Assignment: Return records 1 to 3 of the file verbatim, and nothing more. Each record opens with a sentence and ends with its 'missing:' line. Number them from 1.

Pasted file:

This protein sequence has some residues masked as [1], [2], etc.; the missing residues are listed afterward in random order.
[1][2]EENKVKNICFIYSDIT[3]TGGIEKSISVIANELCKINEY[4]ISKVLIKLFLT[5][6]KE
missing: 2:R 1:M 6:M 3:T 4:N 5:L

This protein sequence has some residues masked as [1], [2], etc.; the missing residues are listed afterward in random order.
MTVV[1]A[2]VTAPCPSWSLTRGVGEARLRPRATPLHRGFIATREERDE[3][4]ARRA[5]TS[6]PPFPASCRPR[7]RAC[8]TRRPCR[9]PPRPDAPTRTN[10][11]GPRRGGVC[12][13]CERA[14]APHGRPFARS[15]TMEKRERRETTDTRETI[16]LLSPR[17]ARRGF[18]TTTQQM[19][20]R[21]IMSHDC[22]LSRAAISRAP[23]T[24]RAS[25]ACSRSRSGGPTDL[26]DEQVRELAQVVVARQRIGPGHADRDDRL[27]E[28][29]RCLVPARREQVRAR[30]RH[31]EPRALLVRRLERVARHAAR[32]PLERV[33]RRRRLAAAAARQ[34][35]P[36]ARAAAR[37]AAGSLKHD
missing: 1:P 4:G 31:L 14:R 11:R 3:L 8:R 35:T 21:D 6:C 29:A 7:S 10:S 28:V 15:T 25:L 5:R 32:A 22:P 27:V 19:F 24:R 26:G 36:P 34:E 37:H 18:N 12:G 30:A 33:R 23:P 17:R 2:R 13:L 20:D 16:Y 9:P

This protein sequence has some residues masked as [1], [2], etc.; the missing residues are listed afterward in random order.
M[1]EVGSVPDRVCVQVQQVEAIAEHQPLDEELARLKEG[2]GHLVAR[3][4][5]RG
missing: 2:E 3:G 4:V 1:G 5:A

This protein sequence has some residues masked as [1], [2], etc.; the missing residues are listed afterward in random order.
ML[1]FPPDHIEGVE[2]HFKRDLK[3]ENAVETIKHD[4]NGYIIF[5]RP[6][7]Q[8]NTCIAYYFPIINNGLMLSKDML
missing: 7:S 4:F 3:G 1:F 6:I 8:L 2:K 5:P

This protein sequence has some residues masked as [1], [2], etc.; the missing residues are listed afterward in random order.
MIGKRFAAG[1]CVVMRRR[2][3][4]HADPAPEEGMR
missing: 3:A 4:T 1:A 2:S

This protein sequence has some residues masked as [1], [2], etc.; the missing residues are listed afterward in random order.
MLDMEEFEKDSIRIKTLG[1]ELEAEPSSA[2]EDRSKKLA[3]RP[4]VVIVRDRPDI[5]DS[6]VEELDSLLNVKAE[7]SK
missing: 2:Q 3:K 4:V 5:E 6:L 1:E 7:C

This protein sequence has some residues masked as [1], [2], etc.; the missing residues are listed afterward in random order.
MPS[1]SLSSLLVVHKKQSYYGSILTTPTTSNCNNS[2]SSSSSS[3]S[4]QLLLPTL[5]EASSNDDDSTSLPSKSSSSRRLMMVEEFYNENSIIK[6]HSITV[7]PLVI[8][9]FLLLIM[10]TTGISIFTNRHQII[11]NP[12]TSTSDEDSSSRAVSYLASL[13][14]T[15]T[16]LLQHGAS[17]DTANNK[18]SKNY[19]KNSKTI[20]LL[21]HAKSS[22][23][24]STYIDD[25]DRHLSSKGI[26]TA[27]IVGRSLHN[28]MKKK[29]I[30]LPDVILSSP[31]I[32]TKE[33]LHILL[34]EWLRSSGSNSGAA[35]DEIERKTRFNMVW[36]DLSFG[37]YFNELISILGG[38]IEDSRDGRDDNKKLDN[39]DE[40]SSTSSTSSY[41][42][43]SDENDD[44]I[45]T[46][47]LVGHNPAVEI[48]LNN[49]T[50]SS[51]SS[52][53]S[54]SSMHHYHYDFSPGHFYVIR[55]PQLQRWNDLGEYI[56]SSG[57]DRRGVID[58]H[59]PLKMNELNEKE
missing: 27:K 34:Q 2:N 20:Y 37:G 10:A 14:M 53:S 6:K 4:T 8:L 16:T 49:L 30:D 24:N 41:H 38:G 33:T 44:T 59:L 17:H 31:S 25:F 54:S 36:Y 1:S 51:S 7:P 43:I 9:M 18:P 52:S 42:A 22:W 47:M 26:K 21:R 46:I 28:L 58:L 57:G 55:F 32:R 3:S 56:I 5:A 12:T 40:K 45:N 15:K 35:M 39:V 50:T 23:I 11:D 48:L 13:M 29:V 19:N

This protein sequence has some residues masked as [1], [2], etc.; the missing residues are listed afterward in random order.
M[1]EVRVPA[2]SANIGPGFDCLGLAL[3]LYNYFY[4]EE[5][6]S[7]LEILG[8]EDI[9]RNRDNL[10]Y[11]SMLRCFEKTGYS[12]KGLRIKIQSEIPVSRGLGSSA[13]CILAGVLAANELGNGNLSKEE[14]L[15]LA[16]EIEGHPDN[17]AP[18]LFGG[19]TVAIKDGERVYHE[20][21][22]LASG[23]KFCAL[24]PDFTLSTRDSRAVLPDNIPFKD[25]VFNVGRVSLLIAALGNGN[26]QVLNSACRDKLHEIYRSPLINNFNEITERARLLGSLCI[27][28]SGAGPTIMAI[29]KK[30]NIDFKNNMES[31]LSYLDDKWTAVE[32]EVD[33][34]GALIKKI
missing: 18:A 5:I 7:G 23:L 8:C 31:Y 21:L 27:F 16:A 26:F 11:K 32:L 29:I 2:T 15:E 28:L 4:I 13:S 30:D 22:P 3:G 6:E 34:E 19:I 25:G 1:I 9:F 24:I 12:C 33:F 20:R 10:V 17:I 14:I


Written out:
This protein sequence has some residues masked as [1], [2], etc.; the missing residues are listed afterward in random order.
[1][2]EENKVKNICFIYSDIT[3]TGGIEKSISVIANELCKINEY[4]ISKVLIKLFLT[5][6]KE
missing: 2:R 1:M 6:M 3:T 4:N 5:L

This protein sequence has some residues masked as [1], [2], etc.; the missing residues are listed afterward in random order.
MTVV[1]A[2]VTAPCPSWSLTRGVGEARLRPRATPLHRGFIATREERDE[3][4]ARRA[5]TS[6]PPFPASCRPR[7]RAC[8]TRRPCR[9]PPRPDAPTRTN[10][11]GPRRGGVC[12][13]CERA[14]APHGRPFARS[15]TMEKRERRETTDTRETI[16]LLSPR[17]ARRGF[18]TTTQQM[19][20]R[21]IMSHDC[22]LSRAAISRAP[23]T[24]RAS[25]ACSRSRSGGPTDL[26]DEQVRELAQVVVARQRIGPGHADRDDRL[27]E[28][29]RCLVPARREQVRAR[30]RH[31]EPRALLVRRLERVARHAAR[32]PLERV[33]RRRRLAAAAARQ[34][35]P[36]ARAAAR[37]AAGSLKHD
missing: 1:P 4:G 31:L 14:R 11:R 3:L 8:R 35:T 21:D 6:C 29:A 7:S 10:S 28:V 15:T 25:L 5:R 32:A 22:P 27:V 19:F 24:R 26:G 36:P 34:E 37:H 18:N 12:G 30:A 33:R 23:P 17:R 2:R 13:L 20:D 16:Y 9:P

This protein sequence has some residues masked as [1], [2], etc.; the missing residues are listed afterward in random order.
M[1]EVGSVPDRVCVQVQQVEAIAEHQPLDEELARLKEG[2]GHLVAR[3][4][5]RG
missing: 2:E 3:G 4:V 1:G 5:A